Year of Publication

2012

Degree Name

Doctor of Education (EdD)

Document Type

Doctoral Dissertation

College

Education

Department

Kinesiology and Health Promotion

First Advisor

Dr. Melody Noland

Abstract

Smoking during pregnancy remains a significant public health issue despite knowledge about the adverse maternal and fetal health effects. This research had six purposes: identifying effective smoking cessation strategies for low income pregnant women; identifying characteristics of Kentucky women who smoke during pregnancy; estimating the role of smoking on birth outcomes in Kentucky; exploring the impact of tobacco reduction on birth outcomes; identifying the characteristics of women participating in the Giving Infants and Families Tobacco-free Starts (GIFTS) pilot program; and evaluating the impact of GIFTS on smoking status and birth outcomes.

Seven randomized controlled trials targeting low income women with smoking cessation interventions identified social support and incentives as promising strategies. Only one study focused on women living in rural settings. Live birth certificate data from 2004-2008 revealed that 26% of Kentucky women reported smoking during pregnancy. Continuing to smoke approximately doubled the odds for low birth weight (LBW) [Estimated Odds Ratio 1.95 (95% Confidence Interval 1.87-2.03)] and no breastfeeding initiation (NBI) [1.93 (1.87-1.98)] versus no pre-pregnancy smoking. Continuers also had higher odds for preterm birth (PTB) [1.25 (1.20-1.29)] and neonatal intensive care unit admissions (NICU) [1.20 (1.14-1.26)]. Reducers and quitters had increased odds of LBW and NBI. The probability of quitting relative to the probability of continuing was increased for women aged less than 25, non-White, Hispanic, graduate degree, obese and "other" payor source for the delivery.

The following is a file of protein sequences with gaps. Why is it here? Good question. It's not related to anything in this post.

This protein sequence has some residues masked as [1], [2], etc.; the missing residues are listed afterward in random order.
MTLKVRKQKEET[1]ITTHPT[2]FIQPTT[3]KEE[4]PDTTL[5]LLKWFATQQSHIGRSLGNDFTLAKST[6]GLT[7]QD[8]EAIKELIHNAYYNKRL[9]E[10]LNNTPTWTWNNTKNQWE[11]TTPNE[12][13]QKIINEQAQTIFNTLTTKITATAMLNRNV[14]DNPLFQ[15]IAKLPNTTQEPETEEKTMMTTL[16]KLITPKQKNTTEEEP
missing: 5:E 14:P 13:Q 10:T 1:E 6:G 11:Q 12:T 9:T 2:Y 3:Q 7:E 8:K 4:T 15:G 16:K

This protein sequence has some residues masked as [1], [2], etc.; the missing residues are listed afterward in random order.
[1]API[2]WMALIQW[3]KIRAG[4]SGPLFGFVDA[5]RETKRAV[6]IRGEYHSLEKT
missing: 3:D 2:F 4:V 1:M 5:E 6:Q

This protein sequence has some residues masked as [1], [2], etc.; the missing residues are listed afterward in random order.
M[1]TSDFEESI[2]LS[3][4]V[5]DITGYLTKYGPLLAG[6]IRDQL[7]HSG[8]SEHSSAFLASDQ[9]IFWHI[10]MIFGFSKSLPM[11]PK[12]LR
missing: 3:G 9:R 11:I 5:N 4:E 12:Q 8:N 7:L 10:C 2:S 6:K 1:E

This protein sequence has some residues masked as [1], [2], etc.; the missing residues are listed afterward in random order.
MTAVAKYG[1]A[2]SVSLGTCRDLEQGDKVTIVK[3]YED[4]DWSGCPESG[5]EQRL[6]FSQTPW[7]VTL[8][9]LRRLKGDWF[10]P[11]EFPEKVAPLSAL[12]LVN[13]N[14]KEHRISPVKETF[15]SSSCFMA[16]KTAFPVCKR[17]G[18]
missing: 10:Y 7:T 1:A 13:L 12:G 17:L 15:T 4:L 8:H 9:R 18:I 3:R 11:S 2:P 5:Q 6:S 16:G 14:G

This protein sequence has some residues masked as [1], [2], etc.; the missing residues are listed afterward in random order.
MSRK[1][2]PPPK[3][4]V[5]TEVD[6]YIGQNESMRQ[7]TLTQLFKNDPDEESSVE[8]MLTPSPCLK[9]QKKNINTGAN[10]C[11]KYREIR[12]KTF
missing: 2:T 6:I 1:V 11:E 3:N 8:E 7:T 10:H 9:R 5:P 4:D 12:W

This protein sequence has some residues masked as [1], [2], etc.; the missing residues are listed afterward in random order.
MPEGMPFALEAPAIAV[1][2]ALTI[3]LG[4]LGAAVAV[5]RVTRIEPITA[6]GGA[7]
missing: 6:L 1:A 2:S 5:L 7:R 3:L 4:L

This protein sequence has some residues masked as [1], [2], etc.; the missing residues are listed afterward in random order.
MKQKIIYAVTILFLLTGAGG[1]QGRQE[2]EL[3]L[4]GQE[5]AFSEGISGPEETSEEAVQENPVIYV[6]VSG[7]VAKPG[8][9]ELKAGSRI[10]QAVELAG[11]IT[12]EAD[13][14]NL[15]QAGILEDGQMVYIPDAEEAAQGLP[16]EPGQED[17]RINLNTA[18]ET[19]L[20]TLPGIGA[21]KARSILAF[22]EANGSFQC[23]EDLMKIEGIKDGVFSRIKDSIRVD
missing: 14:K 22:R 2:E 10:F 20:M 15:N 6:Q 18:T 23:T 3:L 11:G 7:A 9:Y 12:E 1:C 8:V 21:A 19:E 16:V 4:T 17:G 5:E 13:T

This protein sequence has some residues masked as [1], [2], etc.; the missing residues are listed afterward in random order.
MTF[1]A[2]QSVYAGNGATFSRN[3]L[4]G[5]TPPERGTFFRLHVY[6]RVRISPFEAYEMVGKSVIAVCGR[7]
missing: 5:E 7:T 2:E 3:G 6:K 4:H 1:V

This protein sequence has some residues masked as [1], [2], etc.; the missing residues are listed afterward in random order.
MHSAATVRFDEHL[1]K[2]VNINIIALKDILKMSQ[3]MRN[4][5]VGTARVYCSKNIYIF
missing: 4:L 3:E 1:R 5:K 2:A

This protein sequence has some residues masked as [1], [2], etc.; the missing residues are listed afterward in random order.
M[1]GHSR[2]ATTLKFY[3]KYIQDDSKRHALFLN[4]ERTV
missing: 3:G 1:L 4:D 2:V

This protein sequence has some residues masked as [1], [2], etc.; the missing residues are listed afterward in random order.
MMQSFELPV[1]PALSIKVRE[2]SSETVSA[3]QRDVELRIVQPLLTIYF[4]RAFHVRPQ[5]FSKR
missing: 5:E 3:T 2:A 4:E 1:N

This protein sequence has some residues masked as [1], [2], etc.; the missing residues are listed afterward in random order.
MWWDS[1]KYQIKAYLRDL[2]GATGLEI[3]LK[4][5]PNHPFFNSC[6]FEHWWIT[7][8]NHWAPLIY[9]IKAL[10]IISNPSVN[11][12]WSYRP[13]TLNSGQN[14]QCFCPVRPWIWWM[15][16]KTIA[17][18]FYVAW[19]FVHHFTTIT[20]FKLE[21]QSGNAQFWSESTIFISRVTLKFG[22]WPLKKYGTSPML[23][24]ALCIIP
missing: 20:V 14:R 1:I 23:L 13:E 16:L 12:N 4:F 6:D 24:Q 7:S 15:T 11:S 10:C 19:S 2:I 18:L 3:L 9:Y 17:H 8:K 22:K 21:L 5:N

The GIFTS program targeted pregnant women receiving local health department services who reported recent or current tobacco use. Significantly increased odds of participation were identified for women reporting 1-5 [2.05 (1.06-3.94) ], 6-10 [2.06 (1.10-3.83)] and ≥11 [2.17 (1.12-4.20)] cigarettes per day compared to those reporting no cigarettes. Women with one [1.55 (1.07-2.24)] or two [1.83 (1.21-2.76)] previous quit attempts also had increased odds for participation compared to those with no quit attempts. GIFTS participants were significantly less likely to have preterm infants (p=.0369) than a matched comparison group. No significant differences were found on tobacco cessation, tobacco reduction or cessation, LBW, NICU, or NBI. This research has implications for future cessation efforts as well as policy development.

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